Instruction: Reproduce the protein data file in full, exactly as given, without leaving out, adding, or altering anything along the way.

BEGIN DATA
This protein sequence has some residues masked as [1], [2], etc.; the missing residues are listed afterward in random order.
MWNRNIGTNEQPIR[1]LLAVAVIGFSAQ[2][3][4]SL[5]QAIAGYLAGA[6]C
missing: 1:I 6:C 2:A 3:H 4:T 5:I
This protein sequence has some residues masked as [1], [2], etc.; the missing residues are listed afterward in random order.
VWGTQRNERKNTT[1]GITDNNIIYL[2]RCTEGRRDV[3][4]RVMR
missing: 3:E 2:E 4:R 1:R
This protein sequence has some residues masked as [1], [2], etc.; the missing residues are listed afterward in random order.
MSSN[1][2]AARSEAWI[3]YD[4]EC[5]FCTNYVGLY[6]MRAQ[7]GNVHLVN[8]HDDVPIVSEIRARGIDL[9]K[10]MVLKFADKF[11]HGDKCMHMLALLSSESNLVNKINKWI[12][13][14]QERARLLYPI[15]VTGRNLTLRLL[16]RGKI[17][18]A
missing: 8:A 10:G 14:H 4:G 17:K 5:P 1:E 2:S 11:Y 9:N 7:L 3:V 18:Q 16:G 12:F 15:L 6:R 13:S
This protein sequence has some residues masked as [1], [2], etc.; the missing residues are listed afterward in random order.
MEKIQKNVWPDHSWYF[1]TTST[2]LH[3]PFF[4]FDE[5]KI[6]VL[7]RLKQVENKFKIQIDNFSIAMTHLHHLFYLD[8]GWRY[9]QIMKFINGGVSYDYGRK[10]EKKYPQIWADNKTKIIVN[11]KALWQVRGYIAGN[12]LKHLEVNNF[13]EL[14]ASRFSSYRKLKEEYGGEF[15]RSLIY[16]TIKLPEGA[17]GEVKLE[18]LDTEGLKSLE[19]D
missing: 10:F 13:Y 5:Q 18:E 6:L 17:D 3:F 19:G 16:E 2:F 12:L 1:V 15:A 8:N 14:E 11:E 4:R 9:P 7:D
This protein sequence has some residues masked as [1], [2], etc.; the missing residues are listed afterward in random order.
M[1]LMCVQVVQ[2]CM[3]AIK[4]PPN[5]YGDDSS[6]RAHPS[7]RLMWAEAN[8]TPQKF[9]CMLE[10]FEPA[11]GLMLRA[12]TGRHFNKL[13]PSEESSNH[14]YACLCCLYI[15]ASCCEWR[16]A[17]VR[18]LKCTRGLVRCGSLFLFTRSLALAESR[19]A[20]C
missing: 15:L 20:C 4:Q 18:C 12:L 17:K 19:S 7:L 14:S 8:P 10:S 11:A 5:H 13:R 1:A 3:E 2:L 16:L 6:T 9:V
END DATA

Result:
This protein sequence has some residues masked as [1], [2], etc.; the missing residues are listed afterward in random order.
MWNRNIGTNEQPIR[1]LLAVAVIGFSAQ[2][3][4]SL[5]QAIAGYLAGA[6]C
missing: 1:I 6:C 2:A 3:H 4:T 5:I
This protein sequence has some residues masked as [1], [2], etc.; the missing residues are listed afterward in random order.
VWGTQRNERKNTT[1]GITDNNIIYL[2]RCTEGRRDV[3][4]RVMR
missing: 3:E 2:E 4:R 1:R
This protein sequence has some residues masked as [1], [2], etc.; the missing residues are listed afterward in random order.
MSSN[1][2]AARSEAWI[3]YD[4]EC[5]FCTNYVGLY[6]MRAQ[7]GNVHLVN[8]HDDVPIVSEIRARGIDL[9]K[10]MVLKFADKF[11]HGDKCMHMLALLSSESNLVNKINKWI[12][13][14]QERARLLYPI[15]VTGRNLTLRLL[16]RGKI[17][18]A
missing: 8:A 10:G 14:H 4:G 17:K 5:P 1:E 2:S 11:Y 9:N 7:L 3:V 18:Q 16:G 12:F 15:L 6:R 13:S
This protein sequence has some residues masked as [1], [2], etc.; the missing residues are listed afterward in random order.
MEKIQKNVWPDHSWYF[1]TTST[2]LH[3]PFF[4]FDE[5]KI[6]VL[7]RLKQVENKFKIQIDNFSIAMTHLHHLFYLD[8]GWRY[9]QIMKFINGGVSYDYGRK[10]EKKYPQIWADNKTKIIVN[11]KALWQVRGYIAGN[12]LKHLEVNNF[13]EL[14]ASRFSSYRKLKEEYGGEF[15]RSLIY[16]TIKLPEGA[17]GEVKLE[18]LDTEGLKSLE[19]D
missing: 10:F 13:Y 5:Q 18:E 6:L 17:D 3:F 19:G 16:E 2:F 12:L 1:V 15:A 8:N 14:E 11:E 4:R 9:P 7:D
This protein sequence has some residues masked as [1], [2], etc.; the missing residues are listed afterward in random order.
M[1]LMCVQVVQ[2]CM[3]AIK[4]PPN[5]YGDDSS[6]RAHPS[7]RLMWAEAN[8]TPQKF[9]CMLE[10]FEPA[11]GLMLRA[12]TGRHFNKL[13]PSEESSNH[14]YACLCCLYI[15]ASCCEWR[16]A[17]VR[18]LKCTRGLVRCGSLFLFTRSLALAESR[19]A[20]C
missing: 15:L 20:C 4:Q 18:C 12:L 17:K 19:S 7:L 14:S 8:P 10:S 11:A 5:H 13:R 1:A 3:E 2:L 16:L 6:T 9:V